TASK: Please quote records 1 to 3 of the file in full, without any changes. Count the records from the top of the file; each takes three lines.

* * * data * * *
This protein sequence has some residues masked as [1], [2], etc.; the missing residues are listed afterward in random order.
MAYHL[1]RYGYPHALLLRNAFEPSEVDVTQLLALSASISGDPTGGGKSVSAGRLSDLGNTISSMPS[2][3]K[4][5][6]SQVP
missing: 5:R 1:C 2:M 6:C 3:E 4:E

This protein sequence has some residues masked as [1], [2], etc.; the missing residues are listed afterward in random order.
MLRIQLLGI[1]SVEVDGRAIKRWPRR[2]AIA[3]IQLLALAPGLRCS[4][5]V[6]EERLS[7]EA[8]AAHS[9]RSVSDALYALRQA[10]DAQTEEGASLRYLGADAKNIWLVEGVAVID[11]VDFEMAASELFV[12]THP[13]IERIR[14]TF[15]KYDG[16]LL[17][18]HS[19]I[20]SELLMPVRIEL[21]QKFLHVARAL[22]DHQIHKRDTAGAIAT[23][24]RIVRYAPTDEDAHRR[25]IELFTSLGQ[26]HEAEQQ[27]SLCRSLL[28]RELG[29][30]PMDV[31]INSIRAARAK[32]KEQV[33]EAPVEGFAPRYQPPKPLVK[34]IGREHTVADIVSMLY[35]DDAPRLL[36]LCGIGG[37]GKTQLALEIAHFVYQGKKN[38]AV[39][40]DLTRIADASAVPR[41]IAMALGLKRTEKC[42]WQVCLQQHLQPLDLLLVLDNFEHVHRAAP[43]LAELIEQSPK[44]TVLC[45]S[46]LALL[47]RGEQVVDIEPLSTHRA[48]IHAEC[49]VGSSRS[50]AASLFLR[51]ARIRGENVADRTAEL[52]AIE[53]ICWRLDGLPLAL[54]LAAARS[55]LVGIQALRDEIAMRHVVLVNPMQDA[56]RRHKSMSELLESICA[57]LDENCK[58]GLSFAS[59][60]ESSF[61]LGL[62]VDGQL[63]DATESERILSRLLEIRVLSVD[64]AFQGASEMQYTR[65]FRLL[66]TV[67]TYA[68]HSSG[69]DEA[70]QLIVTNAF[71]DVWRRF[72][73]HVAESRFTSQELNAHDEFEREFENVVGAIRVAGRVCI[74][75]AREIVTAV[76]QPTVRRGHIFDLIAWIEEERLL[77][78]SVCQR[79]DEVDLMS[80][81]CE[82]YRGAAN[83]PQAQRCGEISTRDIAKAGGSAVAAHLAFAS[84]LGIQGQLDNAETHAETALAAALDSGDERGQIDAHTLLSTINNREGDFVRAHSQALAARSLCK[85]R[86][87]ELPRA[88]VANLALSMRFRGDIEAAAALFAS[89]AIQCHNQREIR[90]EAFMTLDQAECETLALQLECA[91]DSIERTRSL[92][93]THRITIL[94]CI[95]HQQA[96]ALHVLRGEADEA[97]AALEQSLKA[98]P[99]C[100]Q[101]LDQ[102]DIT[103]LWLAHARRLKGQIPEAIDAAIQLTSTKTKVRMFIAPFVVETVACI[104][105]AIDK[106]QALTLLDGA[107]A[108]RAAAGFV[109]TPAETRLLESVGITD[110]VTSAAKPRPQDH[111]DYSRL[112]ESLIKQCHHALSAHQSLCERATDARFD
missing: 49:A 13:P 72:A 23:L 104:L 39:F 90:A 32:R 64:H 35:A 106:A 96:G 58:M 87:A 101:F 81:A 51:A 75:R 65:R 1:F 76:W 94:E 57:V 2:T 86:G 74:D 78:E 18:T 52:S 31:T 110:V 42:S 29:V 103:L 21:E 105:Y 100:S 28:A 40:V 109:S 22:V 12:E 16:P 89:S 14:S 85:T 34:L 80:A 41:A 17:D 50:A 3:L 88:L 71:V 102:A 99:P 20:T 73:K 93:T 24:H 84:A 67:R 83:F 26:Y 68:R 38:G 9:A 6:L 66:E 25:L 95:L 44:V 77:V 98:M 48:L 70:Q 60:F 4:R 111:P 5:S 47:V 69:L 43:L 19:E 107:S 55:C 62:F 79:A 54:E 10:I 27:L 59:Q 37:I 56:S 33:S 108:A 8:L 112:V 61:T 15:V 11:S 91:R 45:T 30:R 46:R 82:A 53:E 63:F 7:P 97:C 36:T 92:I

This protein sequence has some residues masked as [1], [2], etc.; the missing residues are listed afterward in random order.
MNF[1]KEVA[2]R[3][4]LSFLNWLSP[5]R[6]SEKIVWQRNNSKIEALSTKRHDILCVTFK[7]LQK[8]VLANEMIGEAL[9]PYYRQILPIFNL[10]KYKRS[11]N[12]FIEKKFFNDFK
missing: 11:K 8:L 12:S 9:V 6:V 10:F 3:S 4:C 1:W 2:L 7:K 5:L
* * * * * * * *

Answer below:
This protein sequence has some residues masked as [1], [2], etc.; the missing residues are listed afterward in random order.
MAYHL[1]RYGYPHALLLRNAFEPSEVDVTQLLALSASISGDPTGGGKSVSAGRLSDLGNTISSMPS[2][3]K[4][5][6]SQVP
missing: 5:R 1:C 2:M 6:C 3:E 4:E

This protein sequence has some residues masked as [1], [2], etc.; the missing residues are listed afterward in random order.
MLRIQLLGI[1]SVEVDGRAIKRWPRR[2]AIA[3]IQLLALAPGLRCS[4][5]V[6]EERLS[7]EA[8]AAHS[9]RSVSDALYALRQA[10]DAQTEEGASLRYLGADAKNIWLVEGVAVID[11]VDFEMAASELFV[12]THP[13]IERIR[14]TF[15]KYDG[16]LL[17][18]HS[19]I[20]SELLMPVRIEL[21]QKFLHVARAL[22]DHQIHKRDTAGAIAT[23][24]RIVRYAPTDEDAHRR[25]IELFTSLGQ[26]HEAEQQ[27]SLCRSLL[28]RELG[29][30]PMDV[31]INSIRAARAK[32]KEQV[33]EAPVEGFAPRYQPPKPLVK[34]IGREHTVADIVSMLY[35]DDAPRLL[36]LCGIGG[37]GKTQLALEIAHFVYQGKKN[38]AV[39][40]DLTRIADASAVPR[41]IAMALGLKRTEKC[42]WQVCLQQHLQPLDLLLVLDNFEHVHRAAP[43]LAELIEQSPK[44]TVLC[45]S[46]LALL[47]RGEQVVDIEPLSTHRA[48]IHAEC[49]VGSSRS[50]AASLFLR[51]ARIRGENVADRTAEL[52]AIE[53]ICWRLDGLPLAL[54]LAAARS[55]LVGIQALRDEIAMRHVVLVNPMQDA[56]RRHKSMSELLESICA[57]LDENCK[58]GLSFAS[59][60]ESSF[61]LGL[62]VDGQL[63]DATESERILSRLLEIRVLSVD[64]AFQGASEMQYTR[65]FRLL[66]TV[67]TYA[68]HSSG[69]DEA[70]QLIVTNAF[71]DVWRRF[72][73]HVAESRFTSQELNAHDEFEREFENVVGAIRVAGRVCI[74][75]AREIVTAV[76]QPTVRRGHIFDLIAWIEEERLL[77][78]SVCQR[79]DEVDLMS[80][81]CE[82]YRGAAN[83]PQAQRCGEISTRDIAKAGGSAVAAHLAFAS[84]LGIQGQLDNAETHAETALAAALDSGDERGQIDAHTLLSTINNREGDFVRAHSQALAARSLCK[85]R[86][87]ELPRA[88]VANLALSMRFRGDIEAAAALFAS[89]AIQCHNQREIR[90]EAFMTLDQAECETLALQLECA[91]DSIERTRSL[92][93]THRITIL[94]CI[95]HQQA[96]ALHVLRGEADEA[97]AALEQSLKA[98]P[99]C[100]Q[101]LDQ[102]DIT[103]LWLAHARRLKGQIPEAIDAAIQLTSTKTKVRMFIAPFVVETVACI[104][105]AIDK[106]QALTLLDGA[107]A[108]RAAAGFV[109]TPAETRLLESVGITD[110]VTSAAKPRPQDH[111]DYSRL[112]ESLIKQCHHALSAHQSLCERATDARFD
missing: 49:A 13:P 72:A 23:L 104:L 39:F 90:A 32:R 64:H 35:A 106:A 96:G 58:M 87:A 101:F 81:A 51:A 75:R 65:R 1:F 76:W 94:E 57:V 2:T 86:G 74:D 78:E 18:T 52:S 31:T 110:V 42:S 29:V 103:L 21:E 105:Y 100:S 28:A 40:V 109:S 22:V 12:E 16:P 89:S 14:S 85:T 34:L 80:A 41:A 17:D 50:A 3:L 88:L 71:V 102:A 99:P 20:T 73:K 93:T 24:H 84:A 67:R 83:F 26:Y 68:R 38:G 9:A 6:L 66:E 25:L 95:L 44:V 77:V 98:M 48:L 70:Q 60:F 4:R 111:P 5:S 47:V 69:L 43:L 19:E 107:S 55:C 62:F 79:A 54:E 10:I 27:L 59:Q 37:I 56:S 33:S 108:A 8:L 112:V 61:T 15:V 11:S 91:R 45:T 30:R 46:R 82:A 53:E 63:F 7:P 97:C 36:T 92:I

This protein sequence has some residues masked as [1], [2], etc.; the missing residues are listed afterward in random order.
MNF[1]KEVA[2]R[3][4]LSFLNWLSP[5]R[6]SEKIVWQRNNSKIEALSTKRHDILCVTFK[7]LQK[8]VLANEMIGEAL[9]PYYRQILPIFNL[10]KYKRS[11]N[12]FIEKKFFNDFK
missing: 11:K 8:L 12:S 9:V 6:V 10:F 3:S 4:C 1:W 2:L 7:K 5:L